A collaborative approach to fighting hunger, helping families lead more nutritious lives
FRANKLIN COUNTY, Wash. – Benton and Franklin Counties are two of the counties with the highest percentage of children living with food insecurity in the state of Washington, according to United Way.
"Hunger is not always a visible issue," said Jean Tucker, Development Manager for Second Harvest.
Hunger could take the form of a mother skipping meals so her kids can eat, she said. Or a father making a tough decision between fixing the car in order to get to work, or putting food on the table.
"In our community one out of nine people, and that includes one out of five kids, does not have enough to eat," Tucker said.
Food insecurity is a complex issue: That’s why food banks and organizations are working together to focus on health as a part of the solution to fighting hunger by bringing fresh produce to struggling families in Benton and Franklin Counties.
Last year, Second Harvest donated 2.5 million pounds of produce, thanks to generous donors and volunteers.
One of their great partners is Fields of Grace, which is an organization that provides volunteers to farmers who want to donate crops, but lack the resources to pick the additional produce. Fields of Grace volunteers provide the hands needed to harvest.
However, other families are hungry because they’re starving for a supermarket.
"Most of north Franklin County or any rural area really doesn’t have grocery stores,” said Bill Dixon, a Master Gardener for WSU Extension Master Gardener Program. “So it makes it very hard for people to have fresh fruits and vegetables."
Dixon volunteers along with 80 other Master Gardeners, to help bring fresh produce to disadvantaged families by teaching them how to garden. The Master Gardeners have helped build 35 gardens throughout Benton and Franklin Counties.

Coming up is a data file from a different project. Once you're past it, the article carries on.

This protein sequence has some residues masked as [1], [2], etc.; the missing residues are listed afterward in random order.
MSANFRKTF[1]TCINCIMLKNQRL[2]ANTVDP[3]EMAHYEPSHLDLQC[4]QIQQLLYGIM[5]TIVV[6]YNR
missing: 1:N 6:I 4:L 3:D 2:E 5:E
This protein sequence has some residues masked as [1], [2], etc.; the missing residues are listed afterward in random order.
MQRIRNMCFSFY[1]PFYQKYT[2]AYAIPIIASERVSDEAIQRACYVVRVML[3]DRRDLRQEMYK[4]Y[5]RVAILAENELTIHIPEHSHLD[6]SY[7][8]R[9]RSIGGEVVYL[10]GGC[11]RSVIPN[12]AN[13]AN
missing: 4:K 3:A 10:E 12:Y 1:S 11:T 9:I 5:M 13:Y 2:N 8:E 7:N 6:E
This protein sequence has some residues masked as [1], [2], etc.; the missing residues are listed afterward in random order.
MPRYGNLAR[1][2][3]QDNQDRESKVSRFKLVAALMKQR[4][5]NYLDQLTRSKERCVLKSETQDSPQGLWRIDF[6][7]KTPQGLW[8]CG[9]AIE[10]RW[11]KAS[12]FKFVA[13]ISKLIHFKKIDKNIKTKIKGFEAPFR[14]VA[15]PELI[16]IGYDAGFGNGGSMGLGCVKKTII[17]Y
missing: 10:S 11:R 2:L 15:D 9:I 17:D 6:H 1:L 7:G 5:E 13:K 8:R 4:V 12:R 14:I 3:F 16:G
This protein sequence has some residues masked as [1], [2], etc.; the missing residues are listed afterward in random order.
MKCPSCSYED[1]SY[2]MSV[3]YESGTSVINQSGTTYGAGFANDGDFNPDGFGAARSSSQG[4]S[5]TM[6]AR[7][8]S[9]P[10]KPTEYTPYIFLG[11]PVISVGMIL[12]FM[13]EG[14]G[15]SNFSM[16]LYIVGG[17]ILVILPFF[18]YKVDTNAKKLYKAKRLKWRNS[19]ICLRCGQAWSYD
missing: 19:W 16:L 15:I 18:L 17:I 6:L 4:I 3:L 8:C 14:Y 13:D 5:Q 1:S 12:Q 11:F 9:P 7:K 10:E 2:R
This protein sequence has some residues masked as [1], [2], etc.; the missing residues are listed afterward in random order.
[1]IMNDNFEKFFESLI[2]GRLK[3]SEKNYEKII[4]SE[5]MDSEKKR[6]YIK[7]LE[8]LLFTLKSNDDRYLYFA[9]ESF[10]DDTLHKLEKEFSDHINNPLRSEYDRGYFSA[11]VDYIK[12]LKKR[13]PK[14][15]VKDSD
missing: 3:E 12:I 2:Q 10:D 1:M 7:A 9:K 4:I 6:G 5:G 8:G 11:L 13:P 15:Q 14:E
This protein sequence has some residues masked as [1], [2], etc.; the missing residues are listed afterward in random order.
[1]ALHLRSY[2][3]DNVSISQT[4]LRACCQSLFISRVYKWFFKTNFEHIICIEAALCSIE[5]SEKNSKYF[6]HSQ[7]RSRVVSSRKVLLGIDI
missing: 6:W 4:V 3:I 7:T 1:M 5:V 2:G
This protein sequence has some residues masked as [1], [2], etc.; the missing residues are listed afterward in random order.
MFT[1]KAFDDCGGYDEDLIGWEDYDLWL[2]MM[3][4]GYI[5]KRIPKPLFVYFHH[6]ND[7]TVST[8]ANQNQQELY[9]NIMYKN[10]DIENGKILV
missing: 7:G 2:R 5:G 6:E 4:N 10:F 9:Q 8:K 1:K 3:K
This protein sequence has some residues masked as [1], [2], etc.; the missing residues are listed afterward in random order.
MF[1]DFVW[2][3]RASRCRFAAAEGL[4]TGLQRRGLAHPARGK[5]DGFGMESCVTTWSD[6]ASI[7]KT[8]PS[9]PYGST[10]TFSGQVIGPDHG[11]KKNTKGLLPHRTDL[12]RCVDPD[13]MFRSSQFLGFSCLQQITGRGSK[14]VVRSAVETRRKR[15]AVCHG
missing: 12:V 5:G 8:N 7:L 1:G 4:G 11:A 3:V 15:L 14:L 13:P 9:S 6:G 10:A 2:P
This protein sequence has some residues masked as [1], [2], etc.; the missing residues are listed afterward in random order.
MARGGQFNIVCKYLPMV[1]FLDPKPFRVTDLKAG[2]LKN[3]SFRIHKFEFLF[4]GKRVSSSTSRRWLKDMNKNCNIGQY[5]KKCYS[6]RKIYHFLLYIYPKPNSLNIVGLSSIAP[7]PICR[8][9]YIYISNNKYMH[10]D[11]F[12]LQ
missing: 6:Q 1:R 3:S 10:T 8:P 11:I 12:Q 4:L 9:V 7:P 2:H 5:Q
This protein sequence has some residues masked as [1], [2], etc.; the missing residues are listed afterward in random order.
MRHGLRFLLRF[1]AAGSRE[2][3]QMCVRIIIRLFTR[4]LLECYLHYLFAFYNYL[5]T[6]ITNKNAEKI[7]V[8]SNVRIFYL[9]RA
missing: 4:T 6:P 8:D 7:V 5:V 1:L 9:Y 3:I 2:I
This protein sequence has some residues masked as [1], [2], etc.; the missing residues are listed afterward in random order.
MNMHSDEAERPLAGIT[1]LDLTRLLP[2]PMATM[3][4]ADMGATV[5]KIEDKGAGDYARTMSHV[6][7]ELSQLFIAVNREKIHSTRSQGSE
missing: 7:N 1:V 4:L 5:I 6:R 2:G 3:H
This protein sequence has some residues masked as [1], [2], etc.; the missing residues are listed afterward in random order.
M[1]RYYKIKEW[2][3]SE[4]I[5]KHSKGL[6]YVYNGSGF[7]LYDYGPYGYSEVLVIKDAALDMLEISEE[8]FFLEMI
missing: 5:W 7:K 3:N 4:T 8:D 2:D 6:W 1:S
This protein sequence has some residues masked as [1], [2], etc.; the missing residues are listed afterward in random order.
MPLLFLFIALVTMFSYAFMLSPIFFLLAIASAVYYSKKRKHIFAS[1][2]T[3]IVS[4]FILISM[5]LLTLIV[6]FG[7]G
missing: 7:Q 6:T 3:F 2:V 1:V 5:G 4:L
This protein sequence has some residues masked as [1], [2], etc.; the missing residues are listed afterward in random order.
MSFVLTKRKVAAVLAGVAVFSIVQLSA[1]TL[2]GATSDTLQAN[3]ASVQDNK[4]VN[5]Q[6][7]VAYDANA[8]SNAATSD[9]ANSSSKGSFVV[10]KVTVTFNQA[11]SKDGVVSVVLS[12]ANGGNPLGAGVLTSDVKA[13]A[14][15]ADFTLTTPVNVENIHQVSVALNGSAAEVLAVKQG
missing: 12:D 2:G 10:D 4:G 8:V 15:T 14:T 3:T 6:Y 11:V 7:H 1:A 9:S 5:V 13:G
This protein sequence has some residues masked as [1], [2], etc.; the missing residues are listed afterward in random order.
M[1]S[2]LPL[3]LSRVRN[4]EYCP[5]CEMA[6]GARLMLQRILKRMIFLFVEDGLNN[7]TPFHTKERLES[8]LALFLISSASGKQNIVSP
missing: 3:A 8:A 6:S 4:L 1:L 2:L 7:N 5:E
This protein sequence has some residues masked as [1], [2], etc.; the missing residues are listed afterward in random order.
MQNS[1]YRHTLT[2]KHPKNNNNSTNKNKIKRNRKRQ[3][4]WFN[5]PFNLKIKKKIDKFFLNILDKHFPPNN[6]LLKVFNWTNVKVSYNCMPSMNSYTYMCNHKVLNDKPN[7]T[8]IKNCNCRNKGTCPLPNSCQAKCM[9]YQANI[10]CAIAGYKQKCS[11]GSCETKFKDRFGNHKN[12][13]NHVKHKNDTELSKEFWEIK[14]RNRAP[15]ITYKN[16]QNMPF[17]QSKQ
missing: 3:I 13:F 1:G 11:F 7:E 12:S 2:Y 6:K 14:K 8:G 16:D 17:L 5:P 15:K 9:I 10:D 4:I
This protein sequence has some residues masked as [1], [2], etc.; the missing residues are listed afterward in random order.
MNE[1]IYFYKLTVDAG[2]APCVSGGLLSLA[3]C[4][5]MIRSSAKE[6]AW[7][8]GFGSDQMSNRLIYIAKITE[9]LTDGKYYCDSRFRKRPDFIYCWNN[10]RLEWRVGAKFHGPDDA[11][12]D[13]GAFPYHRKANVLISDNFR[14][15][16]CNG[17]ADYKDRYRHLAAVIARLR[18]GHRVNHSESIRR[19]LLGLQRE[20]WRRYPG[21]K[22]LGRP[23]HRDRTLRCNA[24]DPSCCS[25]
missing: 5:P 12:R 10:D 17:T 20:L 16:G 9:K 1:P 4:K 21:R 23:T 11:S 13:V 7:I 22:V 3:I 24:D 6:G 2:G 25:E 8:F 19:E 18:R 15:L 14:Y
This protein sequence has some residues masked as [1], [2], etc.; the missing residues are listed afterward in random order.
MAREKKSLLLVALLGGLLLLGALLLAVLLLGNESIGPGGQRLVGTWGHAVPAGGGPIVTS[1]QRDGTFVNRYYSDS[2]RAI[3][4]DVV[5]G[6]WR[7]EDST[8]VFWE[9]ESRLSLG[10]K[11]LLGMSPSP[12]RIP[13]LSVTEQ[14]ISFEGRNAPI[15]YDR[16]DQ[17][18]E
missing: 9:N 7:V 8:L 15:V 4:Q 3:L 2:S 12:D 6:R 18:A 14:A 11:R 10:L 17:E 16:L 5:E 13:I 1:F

"A lot of our low-income kids don’t eat fruits and vegetables because their families can’t afford it," Dixon said.
However, through the WSU Extension Master Gardener Program, he said families are empowered with the ability to grow their own fruits and vegetables.
"These families will get at least 100 pounds of fresh produce out of each bed,” he said.
Dixon said the Master Gardeners have also encouraged other gardeners to plant a row for the hungry.
"This is where we ask individual gardeners if they’ve got a little bit of excess space where they can grow something and donate it to the food banks,” he said.
Plant a Row brings in about 50,000 pounds of produce a year. Dixon said it really is the partnership that helps feed these struggling families. Alone it wouldn't be possible, he said, but together they can make an impact.
Garden projects that Master Gardeners take on are made possible through a partnership with Second Harvest and by a grant from United Way. Plus, the organization Fields of Grace is a direct byproduct of Second Harvest voicing the need for fresh produce at food banks. These organizations are always in need of volunteers and donations.
If you’re interested in donating to Fields of Grace visit their donation page. Or visit the Fields of Grace office is at Hillspring Church, 1153 Gage Blvd., Richland. The phone number is 509-339-3332. For more information, go to fields-of-grace.com or email email@example.com.
Tri-Cities Food Banks
Tri-Cities Food Bank, 420 W Deschutes Ave 509.586.0688
Tri-Cities Food Banks, 321 Wellsian Way, 509.943.2795
Harvest Outreach, Church, 120 W Railroad Ave 509.582.9064
Second Harvest Food Bank, 5825 Burlington St. 509.588.5454
Tri-Cities Food Bank, 712 10th St. Benton City, Wed. 10:30 AM - 12:30 PM Thurs | Noon - 2:30 PM / 6:00 - 8:00 PM 509.588.5454
Tri-City Union Gospel, homeless Shelter, 112 N 2nd Ave, 509.547.2112
If you need help with anything from food, education to medical care, just call 2-1-1 Monday-Friday 8 a.m. to 5 p.m. People for People is an equally opportunity agency and provider of employment and training and social services. Dial Toll free 1-877-211-5445 or visit www.win211.org.